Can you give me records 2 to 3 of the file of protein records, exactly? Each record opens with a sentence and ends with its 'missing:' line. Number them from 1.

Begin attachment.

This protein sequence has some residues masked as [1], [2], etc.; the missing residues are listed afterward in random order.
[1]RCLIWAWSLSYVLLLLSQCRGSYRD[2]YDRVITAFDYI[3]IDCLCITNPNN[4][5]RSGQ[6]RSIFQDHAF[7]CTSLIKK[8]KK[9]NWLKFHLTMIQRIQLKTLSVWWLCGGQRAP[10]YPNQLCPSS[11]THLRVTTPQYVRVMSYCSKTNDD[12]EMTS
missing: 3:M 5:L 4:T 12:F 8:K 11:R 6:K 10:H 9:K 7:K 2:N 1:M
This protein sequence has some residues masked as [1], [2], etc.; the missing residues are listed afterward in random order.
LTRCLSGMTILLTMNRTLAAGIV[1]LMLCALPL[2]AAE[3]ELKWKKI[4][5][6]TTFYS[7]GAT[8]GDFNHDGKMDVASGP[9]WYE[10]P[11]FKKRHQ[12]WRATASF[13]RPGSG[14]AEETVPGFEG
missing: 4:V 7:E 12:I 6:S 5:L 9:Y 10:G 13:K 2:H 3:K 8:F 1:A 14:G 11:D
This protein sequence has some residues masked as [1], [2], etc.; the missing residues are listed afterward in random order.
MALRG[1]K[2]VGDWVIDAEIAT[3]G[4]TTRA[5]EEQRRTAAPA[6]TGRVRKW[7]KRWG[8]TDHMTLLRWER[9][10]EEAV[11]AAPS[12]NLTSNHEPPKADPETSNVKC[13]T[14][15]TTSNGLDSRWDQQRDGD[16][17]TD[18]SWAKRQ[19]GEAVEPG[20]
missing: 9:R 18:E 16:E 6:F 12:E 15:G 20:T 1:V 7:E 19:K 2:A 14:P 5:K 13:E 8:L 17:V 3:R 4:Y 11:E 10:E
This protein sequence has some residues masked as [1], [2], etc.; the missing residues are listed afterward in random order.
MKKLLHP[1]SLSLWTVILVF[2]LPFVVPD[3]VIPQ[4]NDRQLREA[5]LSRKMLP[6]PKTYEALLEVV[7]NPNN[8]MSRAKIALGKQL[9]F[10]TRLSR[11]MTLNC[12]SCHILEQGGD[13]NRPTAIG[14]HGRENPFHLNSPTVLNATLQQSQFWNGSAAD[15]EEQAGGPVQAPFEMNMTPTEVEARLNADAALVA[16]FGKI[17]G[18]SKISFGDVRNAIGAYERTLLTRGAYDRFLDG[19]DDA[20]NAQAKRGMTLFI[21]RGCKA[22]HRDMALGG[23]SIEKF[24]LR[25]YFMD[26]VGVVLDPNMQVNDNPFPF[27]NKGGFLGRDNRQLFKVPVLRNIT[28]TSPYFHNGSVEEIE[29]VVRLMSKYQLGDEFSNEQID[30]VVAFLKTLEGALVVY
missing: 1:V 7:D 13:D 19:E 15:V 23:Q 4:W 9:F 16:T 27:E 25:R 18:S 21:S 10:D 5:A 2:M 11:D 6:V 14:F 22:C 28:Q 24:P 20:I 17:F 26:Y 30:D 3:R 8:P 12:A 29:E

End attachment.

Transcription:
This protein sequence has some residues masked as [1], [2], etc.; the missing residues are listed afterward in random order.
LTRCLSGMTILLTMNRTLAAGIV[1]LMLCALPL[2]AAE[3]ELKWKKI[4][5][6]TTFYS[7]GAT[8]GDFNHDGKMDVASGP[9]WYE[10]P[11]FKKRHQ[12]WRATASF[13]RPGSG[14]AEETVPGFEG
missing: 4:V 7:E 12:I 6:S 5:L 9:Y 10:G 13:K 2:H 3:K 8:F 1:A 14:G 11:D
This protein sequence has some residues masked as [1], [2], etc.; the missing residues are listed afterward in random order.
MALRG[1]K[2]VGDWVIDAEIAT[3]G[4]TTRA[5]EEQRRTAAPA[6]TGRVRKW[7]KRWG[8]TDHMTLLRWER[9][10]EEAV[11]AAPS[12]NLTSNHEPPKADPETSNVKC[13]T[14][15]TTSNGLDSRWDQQRDGD[16][17]TD[18]SWAKRQ[19]GEAVEPG[20]
missing: 9:R 18:E 16:E 6:F 12:E 15:G 20:T 1:V 7:E 19:K 2:A 14:P 5:K 13:E 8:L 17:V 3:R 4:Y 11:E 10:E